Statistical analysis

After data collection, the summary measures for all variables were calculated with the statistical application package STATA, version 10 (StataCorp, College Station, Texas). All variables were performed by descriptive statistics using frequency and percentage between no/mild group and MOD/SEV group. Chi-square test was used to compare the study variable with the outcome variable, and the level of significance was set at 0.05. The multiple logistic regression analysis was used for examining the association between independent variables with periodontal disease with adjusted odds ratio (AOR), 95% confidence interval (95% CI), and P < 0.05.


  Results Top


In this study, a total of 1110 adults with T2DM were divided into two groups according to the severity of periodontal disease, which showed 51.89% of moderate–severe periodontal disease (female = 49.58%, male = 58.78%). The demographic characteristics of the patients are shown in [Table 1], which was analyzed by the chi-square test. A statistically significant association was observed between the severity of periodontitis with variables of gender (P = 0.008), age (P < 0.001), an education level (P < 0.001), duration with diabetes (P < 0.001), and health insurance (P < 0.001). However, no statistically significant association was observed between the severity of periodontitis and marital status and FBG levels in the follow-up appointment at diabetes clinic.
Table 1: Demographic characteristics of adults with type 2 diabetes mellitus (n = 1110)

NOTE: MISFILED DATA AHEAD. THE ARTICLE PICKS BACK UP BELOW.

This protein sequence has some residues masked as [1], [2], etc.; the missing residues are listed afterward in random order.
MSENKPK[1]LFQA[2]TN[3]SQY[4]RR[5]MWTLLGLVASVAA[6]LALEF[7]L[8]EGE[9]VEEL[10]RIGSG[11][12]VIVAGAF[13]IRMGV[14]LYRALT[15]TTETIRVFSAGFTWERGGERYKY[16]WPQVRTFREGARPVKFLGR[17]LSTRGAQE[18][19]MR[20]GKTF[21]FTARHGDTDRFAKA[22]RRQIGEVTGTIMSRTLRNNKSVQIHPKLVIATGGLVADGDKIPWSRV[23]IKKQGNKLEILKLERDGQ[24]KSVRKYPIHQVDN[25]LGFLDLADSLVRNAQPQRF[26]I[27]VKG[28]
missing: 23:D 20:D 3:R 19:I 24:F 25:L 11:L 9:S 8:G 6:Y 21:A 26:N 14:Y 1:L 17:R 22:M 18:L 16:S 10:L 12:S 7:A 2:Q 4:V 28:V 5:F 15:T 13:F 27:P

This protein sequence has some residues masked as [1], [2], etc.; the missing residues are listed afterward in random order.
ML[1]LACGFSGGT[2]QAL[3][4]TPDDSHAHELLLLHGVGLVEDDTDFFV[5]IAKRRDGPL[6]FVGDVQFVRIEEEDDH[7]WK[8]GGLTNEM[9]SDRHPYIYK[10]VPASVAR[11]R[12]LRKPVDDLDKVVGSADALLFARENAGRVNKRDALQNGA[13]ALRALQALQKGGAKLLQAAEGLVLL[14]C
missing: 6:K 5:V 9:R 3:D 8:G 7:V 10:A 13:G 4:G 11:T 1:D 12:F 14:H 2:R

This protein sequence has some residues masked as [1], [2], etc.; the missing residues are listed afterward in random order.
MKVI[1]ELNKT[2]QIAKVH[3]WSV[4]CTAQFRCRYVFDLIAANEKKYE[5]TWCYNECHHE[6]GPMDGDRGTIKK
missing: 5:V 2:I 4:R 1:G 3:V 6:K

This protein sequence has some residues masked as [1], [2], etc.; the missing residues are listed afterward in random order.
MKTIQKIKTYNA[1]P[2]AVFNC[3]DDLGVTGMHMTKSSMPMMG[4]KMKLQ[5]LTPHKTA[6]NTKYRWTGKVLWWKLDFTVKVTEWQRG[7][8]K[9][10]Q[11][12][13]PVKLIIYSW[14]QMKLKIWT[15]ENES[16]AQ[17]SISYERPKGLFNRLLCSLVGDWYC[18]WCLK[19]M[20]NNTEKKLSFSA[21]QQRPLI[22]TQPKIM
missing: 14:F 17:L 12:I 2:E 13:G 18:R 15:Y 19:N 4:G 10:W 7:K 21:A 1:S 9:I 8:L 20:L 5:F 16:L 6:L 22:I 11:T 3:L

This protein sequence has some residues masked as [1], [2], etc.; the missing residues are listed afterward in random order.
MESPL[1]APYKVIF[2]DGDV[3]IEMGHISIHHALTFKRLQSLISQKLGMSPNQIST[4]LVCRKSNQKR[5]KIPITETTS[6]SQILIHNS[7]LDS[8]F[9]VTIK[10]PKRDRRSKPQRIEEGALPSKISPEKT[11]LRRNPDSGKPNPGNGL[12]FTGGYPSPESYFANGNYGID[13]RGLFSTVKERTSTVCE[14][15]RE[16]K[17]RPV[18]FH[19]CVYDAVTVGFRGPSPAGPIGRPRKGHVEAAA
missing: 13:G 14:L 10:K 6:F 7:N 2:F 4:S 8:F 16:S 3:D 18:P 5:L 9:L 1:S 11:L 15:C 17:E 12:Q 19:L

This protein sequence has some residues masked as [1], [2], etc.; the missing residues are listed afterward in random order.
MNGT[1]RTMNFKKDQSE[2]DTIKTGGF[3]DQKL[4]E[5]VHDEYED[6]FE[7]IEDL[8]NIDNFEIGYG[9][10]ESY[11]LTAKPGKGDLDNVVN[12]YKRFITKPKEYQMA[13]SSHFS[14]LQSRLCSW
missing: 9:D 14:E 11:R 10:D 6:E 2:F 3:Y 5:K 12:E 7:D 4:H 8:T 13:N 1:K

Click here to view


In [Table 2], the FOHL and oral health behavior were analyzed with the severity of periodontal disease by performing the chi-square test. A statistically significant association was observed between the variables of FOHL (P < 0.001), toothbrushing frequency (P < 0.001), the auxiliary device of dental hygiene (P < 0.001), smoking (P = 0.005), and betel nut chewing (P < 0.001). However, no statistically significant association was observed between a regular dental visit with the severity of periodontitis.
Table 2: Functional oral health literacy and oral behaviors among adults with type 2 diabetes mellitus (n = 1110)

Click here to view


Multiple logistic regression was used to check the association between the severity of periodontal disease and the variables after adjusting for potential covariate factors. A statistically significant association was found between the severity of periodontitis with the variables of male gender (AOR = 2.52, 95% CI = 1.82–3.47), aged between 50 and 59 years (AOR = 1.54, 95% CI = 1.12–2.12; reference, less than 50 years), education level of primary school (AOR = 1.53, 95% CI = 1.10–2.15) uneducated (AOR = 2.52, 95% CI = 1.82–3.47; reference, high school and above), duration with diabetic more than 5 years (AOR = 1.99, 95% CI = 1.48–2.66), and health insurance on 30 Baht UCS (Universal Coverage Scheme) (AOR = 1.84, 95% CI = 1.27–2.66; reference, CSMBS [Civil Servant Medical Benefit Scheme]/SSS [Social Security Scheme]) [Table 3].
Table 3: Multivariate logistic regression result of demographic characteristics on periodontal disease (n = 1110)